They came out of the tunnel in destroy mode, chalking up an early goal before a weather delay put their momentum on ice. The play was more even after the resumption, but the USMNT maintained their intensity well enough to close out both the win and their best overall performance on the tournament thus far.
Zack Steffen (8) — The netminder made comfy work of five stops, with his best coming on a rejection of a Junior Flemmings stinger. Steffen also came up with a couple of important punches and distributed very well.
Reggie Cannon (6.5) — The FC Dallas youngster made his fair share of helpful moves up the flank and his volleyed centering feed to set up the opener was, dare I say it, classy. In contrast, Cannon also had some troubles in his own end, especially when Jamaica overlapped.
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Matt Miazga (6) — Though he was largely sturdy at the back, Miazga's lone mistake was a big one as he misjudged the flight of the cross on Jamaica's lone goal. Thanks to safe movement of the ball, the center back manages a passing grade.
Tim Ream (6.5) — Wearing the captain's armband, Ream was one of the few US players to suffer a poor start. He was caught up on an early Jamaica rush and went missing on a free kick mark. The Fulham veteran rallied well after the weather delay to generally minimize the threat factor of Leon Bailey, no small feat.
Michael Bradley (7) — The midfield general repeatedly went to his bread and butter, spraying measured balls up the wings. His most notable floated lead pass keyed the first US goal move. There were a couple of lost battles that put Jamaica on the ball, but Bradley was again strong with his passing lane protection around the box.
Weston McKennie (7.5) — The Schalke handyman scored the opener on a terrific late run and made the pass that unleashed the team on their second. McKennie also authored a great one-time through ball that deserved another assist. His grade is dragged down a little by a couple of bad possession giveaways that caused the team stress and for opting not to look for his own shot on a second-half opportunity.
Christian Pulisic (8.5) — The Chelsea attacker repeatedly got out on the gallop, eliminating defenders to open up the final third. After being robbed on an early free kick, Pulisic kept coming until he'd scored a pair of goals. Unsurprisingly, he was quickest to both rebounds and kept his wits for two smart finishes.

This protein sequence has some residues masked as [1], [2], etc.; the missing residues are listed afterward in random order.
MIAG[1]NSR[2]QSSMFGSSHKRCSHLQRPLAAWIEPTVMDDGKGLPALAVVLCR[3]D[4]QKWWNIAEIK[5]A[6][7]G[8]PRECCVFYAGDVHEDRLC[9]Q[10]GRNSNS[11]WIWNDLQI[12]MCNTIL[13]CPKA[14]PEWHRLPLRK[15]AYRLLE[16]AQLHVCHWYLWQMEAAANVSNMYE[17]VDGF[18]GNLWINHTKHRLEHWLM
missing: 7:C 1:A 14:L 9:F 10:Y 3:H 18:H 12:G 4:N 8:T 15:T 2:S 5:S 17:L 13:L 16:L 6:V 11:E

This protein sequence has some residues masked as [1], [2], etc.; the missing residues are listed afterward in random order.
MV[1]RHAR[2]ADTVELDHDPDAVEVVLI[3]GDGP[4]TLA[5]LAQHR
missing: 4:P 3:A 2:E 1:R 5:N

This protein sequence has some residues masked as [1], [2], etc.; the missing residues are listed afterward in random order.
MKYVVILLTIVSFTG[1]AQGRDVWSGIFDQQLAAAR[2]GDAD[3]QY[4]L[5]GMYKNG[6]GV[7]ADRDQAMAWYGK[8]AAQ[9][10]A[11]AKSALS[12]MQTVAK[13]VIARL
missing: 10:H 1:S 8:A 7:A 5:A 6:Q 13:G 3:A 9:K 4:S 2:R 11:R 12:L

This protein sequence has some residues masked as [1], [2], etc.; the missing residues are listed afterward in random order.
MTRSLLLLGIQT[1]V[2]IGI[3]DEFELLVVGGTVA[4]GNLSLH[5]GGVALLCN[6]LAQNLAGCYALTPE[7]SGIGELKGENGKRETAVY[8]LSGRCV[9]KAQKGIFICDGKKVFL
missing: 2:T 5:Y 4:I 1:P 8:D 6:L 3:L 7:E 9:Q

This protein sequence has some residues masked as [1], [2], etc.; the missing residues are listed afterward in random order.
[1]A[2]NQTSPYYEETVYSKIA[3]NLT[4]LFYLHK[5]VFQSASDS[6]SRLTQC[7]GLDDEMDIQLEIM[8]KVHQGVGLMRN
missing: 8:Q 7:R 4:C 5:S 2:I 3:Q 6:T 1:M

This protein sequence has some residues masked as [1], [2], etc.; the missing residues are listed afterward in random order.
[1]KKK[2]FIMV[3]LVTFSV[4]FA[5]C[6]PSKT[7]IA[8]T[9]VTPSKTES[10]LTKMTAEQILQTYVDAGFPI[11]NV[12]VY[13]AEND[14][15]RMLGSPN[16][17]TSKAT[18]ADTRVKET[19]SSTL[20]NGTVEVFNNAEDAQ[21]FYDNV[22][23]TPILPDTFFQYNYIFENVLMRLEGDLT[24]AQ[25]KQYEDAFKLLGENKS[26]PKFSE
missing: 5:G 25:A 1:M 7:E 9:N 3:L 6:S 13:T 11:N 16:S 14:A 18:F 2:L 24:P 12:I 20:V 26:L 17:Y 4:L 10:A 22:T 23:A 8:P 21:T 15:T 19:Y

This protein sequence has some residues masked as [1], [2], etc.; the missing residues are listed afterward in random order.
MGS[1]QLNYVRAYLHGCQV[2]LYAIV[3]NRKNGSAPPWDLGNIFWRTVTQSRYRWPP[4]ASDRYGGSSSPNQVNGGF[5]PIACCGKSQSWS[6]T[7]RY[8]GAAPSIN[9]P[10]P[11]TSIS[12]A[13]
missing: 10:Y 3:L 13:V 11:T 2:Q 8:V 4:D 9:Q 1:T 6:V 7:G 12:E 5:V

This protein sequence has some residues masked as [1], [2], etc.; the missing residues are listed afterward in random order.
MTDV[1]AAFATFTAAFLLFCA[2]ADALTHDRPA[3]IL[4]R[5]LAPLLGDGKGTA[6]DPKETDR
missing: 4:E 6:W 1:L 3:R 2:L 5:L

Jordan Morris (7) — The Seattle Sounders right winger came flying out of the blocks to provide dangerous service into the box. While his game dried up for a while after the delay, Morris had the last laugh drawing a fat rebound to tee up Pulisic's winner.
Paul Arriola (5) — For 86 minutes, Arriola was easily the least efficient US attacker. After sabotaging plenty of good positions with a variety of slow decisions and bad handles, he then suddenly forced a fatal rebound for the USA's late capper. The D.C. United man also gets credit for helping Ream put the clamps on Bailey for most of the night, but he could have been more proactive in shutting down the one effective cross played in by the Bayer Leverkusen winger.
Jozy Altidore (7) — Most of the US moves during the first and last 15 minutes of the first half went through Altidore, with his hold-up and release work keeping rushes crisp.
Coach Gregg Berhalter (8) — Had it not been for Miazga's error on the Jamaica goal, one could have said that all four of his lineup switches worked a full charm. As is, the moves still were a tonic for his side, which operated incredibly well considering the players had to deal with a highly disruptive long delay 15 minutes into the game that also gave the visitors a chance to problem solve. All of Berhalter's ideas and adjustments joined together to produce the team's best display in nearly two years. With better finishing (or less heroic goaltending by Jamaica's Andre Blake), this easily could have been a rout.